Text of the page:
What Is an Easement?
Have you ever taken a trail through a residential area on your way to a public waterfront or beach? If so, you may have accessed that waterfront or beach via an easement. At their most basic, easements are property rights that allow the easement holder to maintain an interest in land that they don’t own. In the waterfront example, the government may have secured an easement interest in a specific stretch of privately owned residential land in order to allow the public reasonable access to the waterfront or beach.
Because easement holders only have nonpossessory rights to the land that they don’t own, those rights are limited. They cannot, for example, occupy the land or keep others from using that land unless that usage interferes with the easement holder’s right to use the land. In the waterfront example, the government could not set up a storefront on the trail (occupation inconsistent with the purpose of the easement) or keep anyone from using the trail unless that usage interfered with general public access to the waterfront. By contrast, the property holder maintains exclusive ownership rights, is permitted to use the property affected by the easement, and is permitted to exclude all but the easement holder from using the easement-affected land. For example, if an easement is created to allow a farmer access to their privately owned fields that are separated by a privately owned section of woodland, the owner of the woodland could keep everyone but the farmer and the farmer’s employees from accessing the easement.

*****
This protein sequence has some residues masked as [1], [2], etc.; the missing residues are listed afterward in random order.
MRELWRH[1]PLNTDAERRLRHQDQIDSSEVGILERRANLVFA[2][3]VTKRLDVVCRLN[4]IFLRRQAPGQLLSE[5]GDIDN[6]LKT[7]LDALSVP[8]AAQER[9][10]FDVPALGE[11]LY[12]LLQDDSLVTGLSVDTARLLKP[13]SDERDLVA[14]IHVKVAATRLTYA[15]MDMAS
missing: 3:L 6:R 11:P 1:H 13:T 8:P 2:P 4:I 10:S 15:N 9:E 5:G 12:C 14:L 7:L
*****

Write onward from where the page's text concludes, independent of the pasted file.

Easements Are Legally Complex
Note that there are two primary kinds of easements. Affirmative easements, like the examples noted above, allow someone other than the landowner to utilize the landowner’s property in a specific way. Conversely, negative easements help to preserve a landowner’s use or enjoyment of their property by limiting the owner of a neighboring property to take certain actions on their land. For example, the owner of a home could secure a negative easement to prohibit their neighbors from building an addition onto their home that would tower so high as to block the easement holder’s view.
Whether an affirmative or negative easement is at issue, easement matters are legally complex. Securing the right to use another’s land is often a heated subject and tends to be governed by numerous federal, state, and local laws. Whenever you’re dealing with easement matters, it’s important not to underestimate how complex they are, and therefore how challenging they can be to navigate.
Legal Assistance Is Available
Whether you are a landowner hoping to block an easement action or you’re hoping to secure an easement, it’s important to seek experienced legal counsel before moving forward. Because this area of law is both complex and consequential, having a real estate lawyer, experienced in the area of easement law on your side will help to ensure that your rights are protected and that your case is pursued in a knowledgeable, vigorous way. No-risk, no-obligation consultations are confidential, so there is no reason to delay. Seek informed guidance by speaking with an experienced real estate lawyer today.